April 21, 2011
UPDATE: Today in a message to USPTO employees, USPTO Director David Kappos announced budget cuts to the agency totaling approximately $100 million. As a result of these cuts, a number of changes will be made, including the indefinite postponement of the "Track One" expedited patent examination program previously scheduled to begin on May 4, 2011, as detailed in the IP Law Alert posted below on April 5.
April 5, 2011
The U.S. Patent & Trademark Office (USPTO) has instituted a new procedure for “prioritized examination” of patent applications. Beginning May 4, 2011, applicants who wish to have a patent application examined on an expedited basis may file a request for prioritized examination. The fee for the prioritized examination is $4,000. Once the application is granted status as a prioritized application, the USPTO indicates that it will provide a final disposition (i.e., a notice of allowance or final rejection) within twelve months.
The prioritized examination procedure is voluntary, and applicants may still file applications under the regular fee schedule. Significantly, unlike the existing accelerated examination procedure, the applicant may obtain accelerated examination without performing a prior art search and without making representations regarding the state of the art.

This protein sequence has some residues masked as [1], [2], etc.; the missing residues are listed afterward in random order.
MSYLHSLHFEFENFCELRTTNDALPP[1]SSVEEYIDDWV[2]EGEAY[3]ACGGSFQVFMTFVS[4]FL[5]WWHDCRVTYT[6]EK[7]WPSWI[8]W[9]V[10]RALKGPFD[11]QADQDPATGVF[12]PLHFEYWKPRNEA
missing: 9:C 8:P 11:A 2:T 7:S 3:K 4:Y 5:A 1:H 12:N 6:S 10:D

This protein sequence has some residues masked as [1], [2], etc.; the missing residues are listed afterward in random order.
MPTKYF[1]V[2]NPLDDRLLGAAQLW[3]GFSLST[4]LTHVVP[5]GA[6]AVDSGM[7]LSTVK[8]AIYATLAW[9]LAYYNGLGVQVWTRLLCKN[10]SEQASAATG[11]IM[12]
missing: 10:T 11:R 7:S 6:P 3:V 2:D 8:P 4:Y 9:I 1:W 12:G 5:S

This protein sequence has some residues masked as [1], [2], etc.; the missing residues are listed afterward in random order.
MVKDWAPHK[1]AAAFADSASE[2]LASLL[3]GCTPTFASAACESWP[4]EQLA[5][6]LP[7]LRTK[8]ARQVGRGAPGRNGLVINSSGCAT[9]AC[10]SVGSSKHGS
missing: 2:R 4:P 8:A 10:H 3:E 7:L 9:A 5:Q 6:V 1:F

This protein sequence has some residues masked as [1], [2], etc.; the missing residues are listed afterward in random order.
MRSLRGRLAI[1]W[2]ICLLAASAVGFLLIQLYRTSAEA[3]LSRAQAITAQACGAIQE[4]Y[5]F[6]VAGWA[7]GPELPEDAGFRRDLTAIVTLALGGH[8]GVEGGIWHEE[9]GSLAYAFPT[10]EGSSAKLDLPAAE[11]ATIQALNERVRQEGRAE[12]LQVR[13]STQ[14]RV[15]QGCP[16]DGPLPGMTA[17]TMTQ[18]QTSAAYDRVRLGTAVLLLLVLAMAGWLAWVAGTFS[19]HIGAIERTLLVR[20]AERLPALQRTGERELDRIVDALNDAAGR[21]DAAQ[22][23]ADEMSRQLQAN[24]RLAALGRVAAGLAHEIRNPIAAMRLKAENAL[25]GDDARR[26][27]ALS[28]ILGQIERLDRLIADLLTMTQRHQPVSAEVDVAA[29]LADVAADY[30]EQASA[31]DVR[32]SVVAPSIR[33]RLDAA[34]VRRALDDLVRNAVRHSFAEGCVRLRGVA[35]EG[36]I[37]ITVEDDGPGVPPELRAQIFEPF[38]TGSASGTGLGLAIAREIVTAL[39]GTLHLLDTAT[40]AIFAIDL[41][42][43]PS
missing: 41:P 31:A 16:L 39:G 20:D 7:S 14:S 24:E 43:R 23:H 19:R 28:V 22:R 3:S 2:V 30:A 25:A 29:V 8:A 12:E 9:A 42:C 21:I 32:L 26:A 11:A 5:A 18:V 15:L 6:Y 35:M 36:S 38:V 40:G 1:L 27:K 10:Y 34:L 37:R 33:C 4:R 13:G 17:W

The prioritized examination procedure, while expensive, may lead to examination one to two years ahead of a regularly filed patent application. This may provide advantages for certain patent applicants, such as start-up companies or companies anticipating known infringers.
The USPTO states that the prioritized examination procedure may delay the examination of nonprioritized patent applications, but only through the end of fiscal year 2011. For subsequent years, the USPTO states that it plans to hire additional examiners so that the prioritized examination procedure will not diminish other available examining resources.
Prioritized examination comes with several restrictions:
For more information, please contact Fitch Even partner Joel H. Bootzin, the author of this alert.